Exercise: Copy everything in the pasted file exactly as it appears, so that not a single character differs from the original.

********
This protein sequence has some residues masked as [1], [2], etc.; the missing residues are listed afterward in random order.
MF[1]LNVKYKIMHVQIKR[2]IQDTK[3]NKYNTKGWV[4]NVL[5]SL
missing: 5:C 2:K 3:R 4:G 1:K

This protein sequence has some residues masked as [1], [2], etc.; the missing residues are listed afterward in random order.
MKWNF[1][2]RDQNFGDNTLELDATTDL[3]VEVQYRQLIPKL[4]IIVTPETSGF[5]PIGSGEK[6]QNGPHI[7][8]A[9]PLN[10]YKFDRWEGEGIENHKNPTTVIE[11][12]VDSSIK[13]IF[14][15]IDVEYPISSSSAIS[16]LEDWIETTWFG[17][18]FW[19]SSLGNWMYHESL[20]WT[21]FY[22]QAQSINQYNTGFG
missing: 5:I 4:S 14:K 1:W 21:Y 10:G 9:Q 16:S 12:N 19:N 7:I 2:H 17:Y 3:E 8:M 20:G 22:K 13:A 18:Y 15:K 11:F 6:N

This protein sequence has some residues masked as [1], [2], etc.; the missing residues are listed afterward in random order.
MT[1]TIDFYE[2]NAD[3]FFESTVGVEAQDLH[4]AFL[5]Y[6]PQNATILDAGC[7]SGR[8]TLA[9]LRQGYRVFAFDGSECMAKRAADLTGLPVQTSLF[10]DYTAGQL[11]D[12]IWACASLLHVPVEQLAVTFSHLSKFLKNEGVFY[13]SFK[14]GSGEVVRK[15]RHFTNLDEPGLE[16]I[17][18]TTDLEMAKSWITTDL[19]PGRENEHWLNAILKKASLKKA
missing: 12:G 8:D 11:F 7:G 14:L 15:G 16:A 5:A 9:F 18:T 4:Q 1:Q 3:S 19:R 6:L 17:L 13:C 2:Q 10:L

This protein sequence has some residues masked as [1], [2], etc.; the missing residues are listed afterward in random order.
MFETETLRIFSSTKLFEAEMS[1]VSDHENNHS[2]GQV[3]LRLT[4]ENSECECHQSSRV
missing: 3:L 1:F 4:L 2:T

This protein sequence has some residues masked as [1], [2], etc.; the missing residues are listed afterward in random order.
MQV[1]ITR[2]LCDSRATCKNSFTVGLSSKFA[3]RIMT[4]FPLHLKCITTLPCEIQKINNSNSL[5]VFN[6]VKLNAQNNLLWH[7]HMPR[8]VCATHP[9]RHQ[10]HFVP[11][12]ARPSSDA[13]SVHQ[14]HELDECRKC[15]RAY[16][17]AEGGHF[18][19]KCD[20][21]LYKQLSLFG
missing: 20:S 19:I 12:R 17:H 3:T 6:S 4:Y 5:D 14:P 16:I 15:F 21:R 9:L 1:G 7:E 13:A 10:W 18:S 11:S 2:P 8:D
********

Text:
This protein sequence has some residues masked as [1], [2], etc.; the missing residues are listed afterward in random order.
MF[1]LNVKYKIMHVQIKR[2]IQDTK[3]NKYNTKGWV[4]NVL[5]SL
missing: 5:C 2:K 3:R 4:G 1:K

This protein sequence has some residues masked as [1], [2], etc.; the missing residues are listed afterward in random order.
MKWNF[1][2]RDQNFGDNTLELDATTDL[3]VEVQYRQLIPKL[4]IIVTPETSGF[5]PIGSGEK[6]QNGPHI[7][8]A[9]PLN[10]YKFDRWEGEGIENHKNPTTVIE[11][12]VDSSIK[13]IF[14][15]IDVEYPISSSSAIS[16]LEDWIETTWFG[17][18]FW[19]SSLGNWMYHESL[20]WT[21]FY[22]QAQSINQYNTGFG
missing: 5:I 4:S 14:K 1:W 21:Y 10:G 9:Q 16:S 12:N 19:N 7:I 2:H 17:Y 3:E 8:M 20:G 22:K 13:A 18:Y 15:K 11:F 6:N

This protein sequence has some residues masked as [1], [2], etc.; the missing residues are listed afterward in random order.
MT[1]TIDFYE[2]NAD[3]FFESTVGVEAQDLH[4]AFL[5]Y[6]PQNATILDAGC[7]SGR[8]TLA[9]LRQGYRVFAFDGSECMAKRAADLTGLPVQTSLF[10]DYTAGQL[11]D[12]IWACASLLHVPVEQLAVTFSHLSKFLKNEGVFY[13]SFK[14]GSGEVVRK[15]RHFTNLDEPGLE[16]I[17][18]TTDLEMAKSWITTDL[19]PGRENEHWLNAILKKASLKKA
missing: 12:G 8:D 11:F 7:G 14:L 15:G 16:A 5:A 9:F 18:T 4:Q 1:Q 3:S 19:R 6:L 17:L 13:C 2:Q 10:L

This protein sequence has some residues masked as [1], [2], etc.; the missing residues are listed afterward in random order.
MFETETLRIFSSTKLFEAEMS[1]VSDHENNHS[2]GQV[3]LRLT[4]ENSECECHQSSRV
missing: 3:L 1:F 4:L 2:T

This protein sequence has some residues masked as [1], [2], etc.; the missing residues are listed afterward in random order.
MQV[1]ITR[2]LCDSRATCKNSFTVGLSSKFA[3]RIMT[4]FPLHLKCITTLPCEIQKINNSNSL[5]VFN[6]VKLNAQNNLLWH[7]HMPR[8]VCATHP[9]RHQ[10]HFVP[11][12]ARPSSDA[13]SVHQ[14]HELDECRKC[15]RAY[16][17]AEGGHF[18][19]KCD[20][21]LYKQLSLFG
missing: 20:S 19:I 12:R 17:H 3:T 6:S 4:Y 5:D 14:P 16:I 15:F 21:R 9:L 1:G 7:E 13:A 10:W 18:S 11:S 2:P 8:D